Julie Davison-White, principal of the Aida Midrand office, reports that banks have been granting bonds of up to 100% to buyers with good credit records when they buy property in these areas, as well as some other parts of Midrand.
“This is not the norm, as most buyers still have to have deposits of at least five or 10%, but many buyers in Clayville and Tembisa have been purchasing via the assisted sales programmes offered by the banks to financially distressed homeowners. Through these programmes, buyers are often able to access 100% bonds as well as a 50% reduction in transfer costs, enabling them to get a foothold in the market much more easily.”
Aida is one of 10 companies countrywide that is assisting distressed sellers for all four major banks, she explains, “and Aida Midrand is proud to have assisted many distressed owners to sell their properties at reasonable prices instead of having them repossessed and having their credit records badly tarnished”.
Such properties, she says, have generally sold very quickly, at prices ranging from R350 000 to R550 000 for freestanding homes in Tembisa and from R550 000 to R700 000 for freehold homes in Clayville.
Meanwhile, says Davison-White, there is also strong demand for lower-priced properties in popular areas such as Vorna Valley, where unit prices average R550 000; Halfway Gardens, where townhouses are priced at between R650 000 and R900 000 and Noordwyk, where houses priced at below R1m “are selling like hotcakes”.
As for freehold homes in higher price brackets, Halfway Gardens is currently one of the most popular areas for buyers targeting suburban homes priced between R1,1m and R2,2m, and clusters costing between R1,4m and R2,5m, and sales are increasing, she says.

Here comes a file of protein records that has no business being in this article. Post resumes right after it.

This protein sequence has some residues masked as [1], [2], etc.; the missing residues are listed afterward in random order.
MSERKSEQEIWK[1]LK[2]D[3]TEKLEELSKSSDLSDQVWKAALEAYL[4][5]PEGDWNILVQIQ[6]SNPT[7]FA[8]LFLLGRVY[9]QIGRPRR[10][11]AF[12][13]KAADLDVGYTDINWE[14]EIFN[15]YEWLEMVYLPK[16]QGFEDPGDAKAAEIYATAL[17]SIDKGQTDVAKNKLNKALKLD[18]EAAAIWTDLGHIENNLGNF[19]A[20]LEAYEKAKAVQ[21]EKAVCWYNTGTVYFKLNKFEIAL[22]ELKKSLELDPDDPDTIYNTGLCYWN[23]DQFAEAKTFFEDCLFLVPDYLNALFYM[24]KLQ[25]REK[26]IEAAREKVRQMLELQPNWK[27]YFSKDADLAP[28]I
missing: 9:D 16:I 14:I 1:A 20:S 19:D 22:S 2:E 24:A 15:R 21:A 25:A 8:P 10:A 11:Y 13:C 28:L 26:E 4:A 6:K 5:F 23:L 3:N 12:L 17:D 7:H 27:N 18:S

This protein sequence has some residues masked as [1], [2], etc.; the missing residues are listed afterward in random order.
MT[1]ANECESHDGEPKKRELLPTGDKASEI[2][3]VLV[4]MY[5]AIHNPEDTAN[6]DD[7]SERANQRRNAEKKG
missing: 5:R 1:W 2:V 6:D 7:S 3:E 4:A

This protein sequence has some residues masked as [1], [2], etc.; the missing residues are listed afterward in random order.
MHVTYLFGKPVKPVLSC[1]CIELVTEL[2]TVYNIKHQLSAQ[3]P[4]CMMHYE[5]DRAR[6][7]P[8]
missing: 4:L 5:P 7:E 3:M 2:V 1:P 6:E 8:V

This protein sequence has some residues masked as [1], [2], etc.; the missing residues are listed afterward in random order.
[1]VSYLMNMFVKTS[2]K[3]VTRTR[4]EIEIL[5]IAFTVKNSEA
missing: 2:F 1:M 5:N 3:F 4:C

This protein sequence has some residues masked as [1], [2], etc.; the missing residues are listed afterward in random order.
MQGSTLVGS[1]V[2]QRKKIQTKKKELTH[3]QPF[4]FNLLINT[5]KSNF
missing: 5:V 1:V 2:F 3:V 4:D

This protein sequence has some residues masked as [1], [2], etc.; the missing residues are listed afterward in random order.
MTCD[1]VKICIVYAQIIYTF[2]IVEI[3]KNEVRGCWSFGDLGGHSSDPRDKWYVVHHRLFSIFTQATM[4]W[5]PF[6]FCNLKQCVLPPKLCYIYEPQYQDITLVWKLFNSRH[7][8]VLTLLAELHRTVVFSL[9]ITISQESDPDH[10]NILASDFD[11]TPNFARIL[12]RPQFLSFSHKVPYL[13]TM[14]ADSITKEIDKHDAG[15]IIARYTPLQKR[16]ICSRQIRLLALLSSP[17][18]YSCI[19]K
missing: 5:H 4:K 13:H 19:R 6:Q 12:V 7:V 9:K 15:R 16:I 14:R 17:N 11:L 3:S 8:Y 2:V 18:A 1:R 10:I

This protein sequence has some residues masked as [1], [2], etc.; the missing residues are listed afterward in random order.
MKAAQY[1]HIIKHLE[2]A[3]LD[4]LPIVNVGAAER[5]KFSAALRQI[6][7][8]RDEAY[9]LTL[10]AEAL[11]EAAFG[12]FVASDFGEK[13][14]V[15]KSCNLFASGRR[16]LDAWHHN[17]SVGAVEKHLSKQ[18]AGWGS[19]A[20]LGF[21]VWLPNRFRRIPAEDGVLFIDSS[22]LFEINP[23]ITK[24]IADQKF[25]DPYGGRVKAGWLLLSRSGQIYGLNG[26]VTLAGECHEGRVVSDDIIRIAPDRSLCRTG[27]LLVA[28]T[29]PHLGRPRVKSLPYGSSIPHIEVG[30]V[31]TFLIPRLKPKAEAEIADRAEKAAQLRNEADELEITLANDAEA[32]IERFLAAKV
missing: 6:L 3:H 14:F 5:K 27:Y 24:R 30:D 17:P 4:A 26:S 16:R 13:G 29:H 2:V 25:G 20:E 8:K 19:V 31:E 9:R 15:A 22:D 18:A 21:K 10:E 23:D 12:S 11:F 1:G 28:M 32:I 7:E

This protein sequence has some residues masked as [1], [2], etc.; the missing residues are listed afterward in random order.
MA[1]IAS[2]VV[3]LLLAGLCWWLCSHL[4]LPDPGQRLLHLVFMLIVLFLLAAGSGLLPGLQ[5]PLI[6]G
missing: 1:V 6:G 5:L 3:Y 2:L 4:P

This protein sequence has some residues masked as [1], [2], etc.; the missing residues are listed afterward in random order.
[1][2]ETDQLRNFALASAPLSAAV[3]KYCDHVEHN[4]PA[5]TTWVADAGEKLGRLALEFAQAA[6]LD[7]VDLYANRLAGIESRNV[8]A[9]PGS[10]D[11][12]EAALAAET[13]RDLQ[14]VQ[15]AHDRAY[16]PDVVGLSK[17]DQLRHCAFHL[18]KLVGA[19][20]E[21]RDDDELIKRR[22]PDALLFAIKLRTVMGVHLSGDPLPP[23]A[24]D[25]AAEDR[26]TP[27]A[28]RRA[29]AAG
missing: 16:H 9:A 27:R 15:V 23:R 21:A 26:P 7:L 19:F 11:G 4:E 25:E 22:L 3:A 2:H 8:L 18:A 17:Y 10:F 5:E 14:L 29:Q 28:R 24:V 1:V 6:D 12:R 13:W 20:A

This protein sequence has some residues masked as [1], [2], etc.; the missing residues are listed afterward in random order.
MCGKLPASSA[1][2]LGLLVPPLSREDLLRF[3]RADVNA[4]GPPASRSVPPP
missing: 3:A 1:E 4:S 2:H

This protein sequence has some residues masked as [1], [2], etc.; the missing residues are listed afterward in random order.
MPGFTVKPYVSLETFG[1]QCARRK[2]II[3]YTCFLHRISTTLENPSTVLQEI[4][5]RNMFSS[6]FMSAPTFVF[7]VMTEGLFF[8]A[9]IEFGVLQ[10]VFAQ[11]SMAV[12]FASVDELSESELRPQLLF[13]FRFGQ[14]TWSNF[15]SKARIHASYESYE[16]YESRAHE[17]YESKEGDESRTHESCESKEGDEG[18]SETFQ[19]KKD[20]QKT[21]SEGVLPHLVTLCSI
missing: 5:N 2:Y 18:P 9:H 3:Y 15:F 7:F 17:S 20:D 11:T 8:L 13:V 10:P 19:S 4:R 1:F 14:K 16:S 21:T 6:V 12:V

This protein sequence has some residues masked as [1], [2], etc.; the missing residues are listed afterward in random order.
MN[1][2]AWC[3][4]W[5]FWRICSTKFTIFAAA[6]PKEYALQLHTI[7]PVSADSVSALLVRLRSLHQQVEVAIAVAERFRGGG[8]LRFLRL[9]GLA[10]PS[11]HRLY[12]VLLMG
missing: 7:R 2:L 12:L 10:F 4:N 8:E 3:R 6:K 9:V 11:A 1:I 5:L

“What has declined is the demand for vacant land in Midrand, but developed agricultural smallholdings are still sought-after at prices starting from R1,2m.”
Meanwhile the rental market is very lively and stock has been boosted by softer selling prices. “It has been difficult for owners who bought their properties in the past five years to sell at a profit or even at a price equal to their outstanding bond and many have offered these properties for rental instead.”
Two-bedroom units renting for around R4000 to R4500 a month are in strong demand, Davison-White says, and three-bedroom homes readily draw tenants at rentals of between R5500 and R6500 a month.
“Smaller one-bedroom units at R2500 a month are also sought-after but there is little stock available in this category. Rental properties near the Gautrain station and bus routes are particularly popular now among Tuks students who can commute easily and quickly to the Hatfield university campus, and among professionals who prefer this method of commuting to their Pretoria or Johannesburg offices.”